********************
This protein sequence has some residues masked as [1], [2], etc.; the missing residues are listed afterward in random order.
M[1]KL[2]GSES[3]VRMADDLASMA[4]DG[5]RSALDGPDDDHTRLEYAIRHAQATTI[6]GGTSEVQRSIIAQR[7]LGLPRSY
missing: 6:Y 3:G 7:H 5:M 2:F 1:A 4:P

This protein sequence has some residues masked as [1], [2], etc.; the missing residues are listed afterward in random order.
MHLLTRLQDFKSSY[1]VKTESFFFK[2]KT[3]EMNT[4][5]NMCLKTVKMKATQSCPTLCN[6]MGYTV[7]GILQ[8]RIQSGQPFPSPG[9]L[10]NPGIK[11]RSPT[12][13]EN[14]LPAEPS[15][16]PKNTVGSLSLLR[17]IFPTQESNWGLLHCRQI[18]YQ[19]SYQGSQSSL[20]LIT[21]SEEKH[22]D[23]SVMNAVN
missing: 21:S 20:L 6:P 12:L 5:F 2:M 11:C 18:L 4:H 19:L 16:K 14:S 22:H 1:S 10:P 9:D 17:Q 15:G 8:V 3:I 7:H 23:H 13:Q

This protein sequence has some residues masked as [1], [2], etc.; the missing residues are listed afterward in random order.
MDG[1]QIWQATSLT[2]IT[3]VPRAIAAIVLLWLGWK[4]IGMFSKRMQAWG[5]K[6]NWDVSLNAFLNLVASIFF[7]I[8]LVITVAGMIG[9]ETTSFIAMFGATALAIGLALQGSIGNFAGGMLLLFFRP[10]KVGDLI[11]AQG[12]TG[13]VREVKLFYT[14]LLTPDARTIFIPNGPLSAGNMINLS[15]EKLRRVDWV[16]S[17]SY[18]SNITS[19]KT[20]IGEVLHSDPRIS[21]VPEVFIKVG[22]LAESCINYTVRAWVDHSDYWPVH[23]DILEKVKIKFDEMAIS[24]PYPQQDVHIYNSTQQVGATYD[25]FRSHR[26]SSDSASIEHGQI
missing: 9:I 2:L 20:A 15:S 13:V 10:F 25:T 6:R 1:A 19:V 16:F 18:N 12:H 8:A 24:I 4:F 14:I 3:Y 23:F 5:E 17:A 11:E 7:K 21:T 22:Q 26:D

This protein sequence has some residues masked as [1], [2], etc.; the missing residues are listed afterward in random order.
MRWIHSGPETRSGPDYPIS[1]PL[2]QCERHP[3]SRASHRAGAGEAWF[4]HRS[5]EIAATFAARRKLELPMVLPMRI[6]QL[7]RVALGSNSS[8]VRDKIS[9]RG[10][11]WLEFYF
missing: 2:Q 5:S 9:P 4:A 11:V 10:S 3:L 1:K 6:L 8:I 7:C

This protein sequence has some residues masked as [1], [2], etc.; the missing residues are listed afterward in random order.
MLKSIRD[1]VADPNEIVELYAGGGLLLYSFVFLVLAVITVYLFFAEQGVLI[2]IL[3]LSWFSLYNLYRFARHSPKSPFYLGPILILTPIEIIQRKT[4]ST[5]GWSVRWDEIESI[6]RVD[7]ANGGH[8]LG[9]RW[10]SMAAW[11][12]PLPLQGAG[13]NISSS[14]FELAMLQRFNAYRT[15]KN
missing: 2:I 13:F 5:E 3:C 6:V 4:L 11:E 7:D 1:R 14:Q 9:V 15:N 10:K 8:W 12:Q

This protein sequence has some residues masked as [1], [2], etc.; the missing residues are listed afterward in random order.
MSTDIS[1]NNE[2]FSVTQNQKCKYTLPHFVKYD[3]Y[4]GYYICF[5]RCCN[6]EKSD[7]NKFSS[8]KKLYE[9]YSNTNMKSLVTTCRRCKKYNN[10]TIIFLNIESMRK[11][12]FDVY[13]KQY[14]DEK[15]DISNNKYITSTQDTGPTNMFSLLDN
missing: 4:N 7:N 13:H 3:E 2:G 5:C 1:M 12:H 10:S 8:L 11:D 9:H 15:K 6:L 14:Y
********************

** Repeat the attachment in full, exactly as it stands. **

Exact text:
This protein sequence has some residues masked as [1], [2], etc.; the missing residues are listed afterward in random order.
M[1]KL[2]GSES[3]VRMADDLASMA[4]DG[5]RSALDGPDDDHTRLEYAIRHAQATTI[6]GGTSEVQRSIIAQR[7]LGLPRSY
missing: 6:Y 3:G 7:H 5:M 2:F 1:A 4:P

This protein sequence has some residues masked as [1], [2], etc.; the missing residues are listed afterward in random order.
MHLLTRLQDFKSSY[1]VKTESFFFK[2]KT[3]EMNT[4][5]NMCLKTVKMKATQSCPTLCN[6]MGYTV[7]GILQ[8]RIQSGQPFPSPG[9]L[10]NPGIK[11]RSPT[12][13]EN[14]LPAEPS[15][16]PKNTVGSLSLLR[17]IFPTQESNWGLLHCRQI[18]YQ[19]SYQGSQSSL[20]LIT[21]SEEKH[22]D[23]SVMNAVN
missing: 21:S 20:L 6:P 12:L 5:F 2:M 11:C 18:L 4:H 19:L 16:K 14:S 22:H 1:S 10:P 9:D 17:Q 15:G 8:V 3:I 7:H 23:H 13:Q

This protein sequence has some residues masked as [1], [2], etc.; the missing residues are listed afterward in random order.
MDG[1]QIWQATSLT[2]IT[3]VPRAIAAIVLLWLGWK[4]IGMFSKRMQAWG[5]K[6]NWDVSLNAFLNLVASIFF[7]I[8]LVITVAGMIG[9]ETTSFIAMFGATALAIGLALQGSIGNFAGGMLLLFFRP[10]KVGDLI[11]AQG[12]TG[13]VREVKLFYT[14]LLTPDARTIFIPNGPLSAGNMINLS[15]EKLRRVDWV[16]S[17]SY[18]SNITS[19]KT[20]IGEVLHSDPRIS[21]VPEVFIKVG[22]LAESCINYTVRAWVDHSDYWPVH[23]DILEKVKIKFDEMAIS[24]PYPQQDVHIYNSTQQVGATYD[25]FRSHR[26]SSDSASIEHGQI
missing: 9:I 2:L 20:A 15:S 13:V 10:F 25:T 6:R 1:A 19:V 16:F 18:N 12:H 8:A 24:I 4:F 14:I 3:Y 23:F 5:E 17:A 11:E 7:K 21:T 22:Q 26:D

This protein sequence has some residues masked as [1], [2], etc.; the missing residues are listed afterward in random order.
MRWIHSGPETRSGPDYPIS[1]PL[2]QCERHP[3]SRASHRAGAGEAWF[4]HRS[5]EIAATFAARRKLELPMVLPMRI[6]QL[7]RVALGSNSS[8]VRDKIS[9]RG[10][11]WLEFYF
missing: 2:Q 5:S 9:P 4:A 11:V 10:S 3:L 1:K 6:L 8:I 7:C

This protein sequence has some residues masked as [1], [2], etc.; the missing residues are listed afterward in random order.
MLKSIRD[1]VADPNEIVELYAGGGLLLYSFVFLVLAVITVYLFFAEQGVLI[2]IL[3]LSWFSLYNLYRFARHSPKSPFYLGPILILTPIEIIQRKT[4]ST[5]GWSVRWDEIESI[6]RVD[7]ANGGH[8]LG[9]RW[10]SMAAW[11][12]PLPLQGAG[13]NISSS[14]FELAMLQRFNAYRT[15]KN
missing: 2:I 13:F 5:E 3:C 6:V 4:L 11:E 7:D 1:R 14:Q 9:V 15:N 10:K 8:W 12:Q

This protein sequence has some residues masked as [1], [2], etc.; the missing residues are listed afterward in random order.
MSTDIS[1]NNE[2]FSVTQNQKCKYTLPHFVKYD[3]Y[4]GYYICF[5]RCCN[6]EKSD[7]NKFSS[8]KKLYE[9]YSNTNMKSLVTTCRRCKKYNN[10]TIIFLNIESMRK[11][12]FDVY[13]KQY[14]DEK[15]DISNNKYITSTQDTGPTNMFSLLDN
missing: 4:N 7:N 13:H 3:E 2:G 5:C 1:M 12:H 10:S 8:L 11:D 9:H 15:K 6:L 14:Y